As the survey time would be limited by other requirements of the Voyage of Rediscovery it was apparent that only one search area could be investigated during the 2000 season. It was felt that the balance of probabilities favoured the Kirkwall/Grant Pt. area and it was decided to concentrate on this northern search area.
As the Inuit indicated that the vessel came to rest three
miles out in flat ice it was decided to center the search area on the intersection
of arcs drawn on a 3 mile radius from the probable islands. This gave an
area designated A of 240 Nm2 . On the expectation that this
distance might have been overestimated two supplementary areas (B - 112
Nm2, and C - 80 Nm2) were defined if time allowed.
During the on-site period sonar survey was conducted for
a total of 44 hours. Approximately 202 Nm of lines were run on a 200 yard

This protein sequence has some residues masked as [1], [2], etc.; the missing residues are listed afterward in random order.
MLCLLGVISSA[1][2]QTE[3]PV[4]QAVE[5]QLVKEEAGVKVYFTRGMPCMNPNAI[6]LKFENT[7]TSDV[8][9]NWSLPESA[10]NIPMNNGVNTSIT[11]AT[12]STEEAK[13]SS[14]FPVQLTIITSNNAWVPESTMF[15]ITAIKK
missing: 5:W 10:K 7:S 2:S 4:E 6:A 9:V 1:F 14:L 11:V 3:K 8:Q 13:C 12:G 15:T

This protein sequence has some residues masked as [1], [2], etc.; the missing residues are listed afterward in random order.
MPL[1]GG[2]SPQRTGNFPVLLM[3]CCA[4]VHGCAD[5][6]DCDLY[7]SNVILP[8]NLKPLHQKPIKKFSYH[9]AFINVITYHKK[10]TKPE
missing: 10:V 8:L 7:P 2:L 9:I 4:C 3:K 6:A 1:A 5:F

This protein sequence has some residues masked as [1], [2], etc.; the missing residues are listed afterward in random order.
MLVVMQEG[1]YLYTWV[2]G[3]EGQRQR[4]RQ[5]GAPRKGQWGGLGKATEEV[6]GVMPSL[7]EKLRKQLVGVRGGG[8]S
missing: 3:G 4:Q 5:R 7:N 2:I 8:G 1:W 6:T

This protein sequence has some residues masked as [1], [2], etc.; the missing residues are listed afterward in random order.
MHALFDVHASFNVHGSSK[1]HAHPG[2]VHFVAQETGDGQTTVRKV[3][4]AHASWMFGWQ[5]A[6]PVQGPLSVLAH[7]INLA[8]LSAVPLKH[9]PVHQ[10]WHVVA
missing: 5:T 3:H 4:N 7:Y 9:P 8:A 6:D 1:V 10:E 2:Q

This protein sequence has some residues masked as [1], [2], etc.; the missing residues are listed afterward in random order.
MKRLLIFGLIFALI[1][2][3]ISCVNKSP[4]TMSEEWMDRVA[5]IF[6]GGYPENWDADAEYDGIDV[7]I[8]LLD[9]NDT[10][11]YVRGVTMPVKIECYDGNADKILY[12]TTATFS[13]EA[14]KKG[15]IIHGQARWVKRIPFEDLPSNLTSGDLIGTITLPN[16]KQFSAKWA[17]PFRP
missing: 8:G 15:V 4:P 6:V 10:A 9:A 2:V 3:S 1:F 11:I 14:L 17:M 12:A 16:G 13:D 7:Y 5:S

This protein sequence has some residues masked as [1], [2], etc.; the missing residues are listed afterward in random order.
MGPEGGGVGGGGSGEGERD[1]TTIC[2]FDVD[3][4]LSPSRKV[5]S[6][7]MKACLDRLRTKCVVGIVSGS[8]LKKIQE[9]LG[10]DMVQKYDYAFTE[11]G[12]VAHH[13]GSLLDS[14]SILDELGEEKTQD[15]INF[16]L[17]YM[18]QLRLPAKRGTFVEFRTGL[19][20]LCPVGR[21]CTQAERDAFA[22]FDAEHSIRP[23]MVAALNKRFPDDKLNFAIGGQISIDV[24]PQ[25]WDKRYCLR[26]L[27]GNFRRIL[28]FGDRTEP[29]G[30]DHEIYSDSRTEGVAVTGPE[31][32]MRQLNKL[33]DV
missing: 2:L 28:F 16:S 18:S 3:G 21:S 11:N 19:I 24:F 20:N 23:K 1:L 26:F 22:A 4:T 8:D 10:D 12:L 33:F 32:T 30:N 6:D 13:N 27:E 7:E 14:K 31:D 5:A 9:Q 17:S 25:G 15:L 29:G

spacing resulting in coverage of a 16 square nautical miles. Most of area
A was completed, and one and a half lines at the south of Area B (run due
The previously-uncharted ocean bottow was found to be a relatively featureless plain averaging 27m with isolated shoals rising to less than 10 metres on the extensions of shore features and near islands. Four possible targets were found but all were found to be geological. The locations of these targets were:
Shore parties completely surveyed the un-named island to the southwest of Grant Pt. and the northwestern point of Grant Pt. itself. Although the shores were found to be liberally covered with driftwood and debris nothing was found which was definitively from the Franklin era. The most interesting items seen were a large piece of wood (possible planking of Douglas Fir) and an oar.